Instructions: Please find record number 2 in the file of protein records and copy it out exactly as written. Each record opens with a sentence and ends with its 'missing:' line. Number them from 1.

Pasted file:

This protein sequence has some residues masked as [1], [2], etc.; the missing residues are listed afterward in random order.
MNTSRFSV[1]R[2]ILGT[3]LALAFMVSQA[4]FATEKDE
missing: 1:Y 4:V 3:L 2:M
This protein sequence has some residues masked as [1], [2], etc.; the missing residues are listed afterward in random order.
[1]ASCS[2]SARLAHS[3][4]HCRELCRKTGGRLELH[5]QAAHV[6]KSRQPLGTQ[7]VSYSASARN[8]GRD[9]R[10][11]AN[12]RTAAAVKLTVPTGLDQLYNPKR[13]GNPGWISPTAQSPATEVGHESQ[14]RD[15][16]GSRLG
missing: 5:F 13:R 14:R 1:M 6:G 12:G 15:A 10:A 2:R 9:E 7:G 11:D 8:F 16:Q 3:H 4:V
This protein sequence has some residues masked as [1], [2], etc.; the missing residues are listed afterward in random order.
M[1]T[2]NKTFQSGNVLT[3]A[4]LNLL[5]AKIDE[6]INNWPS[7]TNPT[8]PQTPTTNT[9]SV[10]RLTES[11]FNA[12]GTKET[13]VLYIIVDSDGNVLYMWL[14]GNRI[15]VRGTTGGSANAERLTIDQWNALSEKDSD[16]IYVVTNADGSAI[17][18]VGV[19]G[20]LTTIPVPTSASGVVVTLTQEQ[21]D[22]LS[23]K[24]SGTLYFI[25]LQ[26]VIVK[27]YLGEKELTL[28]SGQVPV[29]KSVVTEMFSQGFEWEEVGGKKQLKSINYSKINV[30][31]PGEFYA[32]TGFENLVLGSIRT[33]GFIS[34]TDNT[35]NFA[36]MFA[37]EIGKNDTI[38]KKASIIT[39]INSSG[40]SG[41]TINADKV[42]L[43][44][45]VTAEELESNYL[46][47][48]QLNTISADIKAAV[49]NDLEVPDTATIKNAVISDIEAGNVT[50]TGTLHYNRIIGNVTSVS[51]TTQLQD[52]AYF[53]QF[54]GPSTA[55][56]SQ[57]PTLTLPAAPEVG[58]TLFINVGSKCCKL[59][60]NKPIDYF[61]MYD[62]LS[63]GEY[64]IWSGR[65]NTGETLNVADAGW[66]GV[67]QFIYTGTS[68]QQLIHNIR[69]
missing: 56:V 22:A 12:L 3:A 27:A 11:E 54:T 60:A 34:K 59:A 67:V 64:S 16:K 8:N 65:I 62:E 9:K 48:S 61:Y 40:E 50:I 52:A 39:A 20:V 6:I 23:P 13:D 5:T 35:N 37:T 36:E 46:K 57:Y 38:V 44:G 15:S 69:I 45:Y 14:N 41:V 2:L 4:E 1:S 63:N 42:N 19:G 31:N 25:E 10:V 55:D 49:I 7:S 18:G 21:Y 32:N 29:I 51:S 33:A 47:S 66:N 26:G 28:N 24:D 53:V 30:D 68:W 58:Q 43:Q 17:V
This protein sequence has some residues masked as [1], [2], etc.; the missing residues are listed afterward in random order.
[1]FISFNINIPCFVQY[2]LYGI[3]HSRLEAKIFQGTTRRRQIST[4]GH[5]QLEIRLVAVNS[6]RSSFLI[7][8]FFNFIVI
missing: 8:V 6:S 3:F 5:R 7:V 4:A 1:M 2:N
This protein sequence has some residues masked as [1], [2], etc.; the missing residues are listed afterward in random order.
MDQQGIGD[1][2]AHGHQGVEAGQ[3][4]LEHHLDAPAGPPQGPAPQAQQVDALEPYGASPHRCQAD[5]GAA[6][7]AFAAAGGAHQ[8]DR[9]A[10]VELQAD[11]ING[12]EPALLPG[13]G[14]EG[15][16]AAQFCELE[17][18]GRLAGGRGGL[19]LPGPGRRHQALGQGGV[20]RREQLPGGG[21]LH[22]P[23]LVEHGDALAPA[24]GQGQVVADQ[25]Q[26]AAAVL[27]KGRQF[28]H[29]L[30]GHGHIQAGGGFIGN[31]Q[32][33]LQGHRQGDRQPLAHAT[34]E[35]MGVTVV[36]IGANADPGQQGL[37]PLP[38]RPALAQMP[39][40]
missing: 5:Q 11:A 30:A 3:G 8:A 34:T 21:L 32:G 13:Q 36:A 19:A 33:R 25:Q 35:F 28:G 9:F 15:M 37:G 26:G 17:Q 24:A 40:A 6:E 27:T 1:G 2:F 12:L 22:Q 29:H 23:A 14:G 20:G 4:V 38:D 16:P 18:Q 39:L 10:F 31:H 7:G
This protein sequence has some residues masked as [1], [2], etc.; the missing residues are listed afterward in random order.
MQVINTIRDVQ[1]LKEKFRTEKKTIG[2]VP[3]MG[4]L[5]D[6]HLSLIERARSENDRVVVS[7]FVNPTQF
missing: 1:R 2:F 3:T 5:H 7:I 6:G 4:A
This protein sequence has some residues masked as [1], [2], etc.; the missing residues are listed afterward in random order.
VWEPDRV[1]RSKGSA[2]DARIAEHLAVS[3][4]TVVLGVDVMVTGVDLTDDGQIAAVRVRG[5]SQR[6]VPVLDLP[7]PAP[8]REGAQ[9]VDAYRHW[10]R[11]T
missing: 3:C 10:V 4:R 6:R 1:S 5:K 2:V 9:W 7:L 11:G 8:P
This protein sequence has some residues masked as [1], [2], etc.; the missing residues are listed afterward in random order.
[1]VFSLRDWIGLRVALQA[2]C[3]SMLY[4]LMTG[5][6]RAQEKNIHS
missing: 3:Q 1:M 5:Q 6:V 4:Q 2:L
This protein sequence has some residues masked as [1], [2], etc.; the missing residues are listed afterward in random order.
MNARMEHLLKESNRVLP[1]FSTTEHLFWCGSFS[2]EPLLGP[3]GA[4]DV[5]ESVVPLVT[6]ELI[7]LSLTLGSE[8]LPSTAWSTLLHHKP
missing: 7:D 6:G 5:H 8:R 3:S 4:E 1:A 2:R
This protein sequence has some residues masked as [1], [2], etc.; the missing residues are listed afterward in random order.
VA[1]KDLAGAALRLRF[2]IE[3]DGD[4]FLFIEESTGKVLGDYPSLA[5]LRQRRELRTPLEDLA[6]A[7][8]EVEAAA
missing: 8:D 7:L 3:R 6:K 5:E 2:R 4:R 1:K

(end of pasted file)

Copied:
This protein sequence has some residues masked as [1], [2], etc.; the missing residues are listed afterward in random order.
[1]ASCS[2]SARLAHS[3][4]HCRELCRKTGGRLELH[5]QAAHV[6]KSRQPLGTQ[7]VSYSASARN[8]GRD[9]R[10][11]AN[12]RTAAAVKLTVPTGLDQLYNPKR[13]GNPGWISPTAQSPATEVGHESQ[14]RD[15][16]GSRLG
missing: 5:F 13:R 14:R 1:M 6:G 12:G 15:A 10:A 2:R 9:E 7:G 11:D 8:F 16:Q 3:H 4:V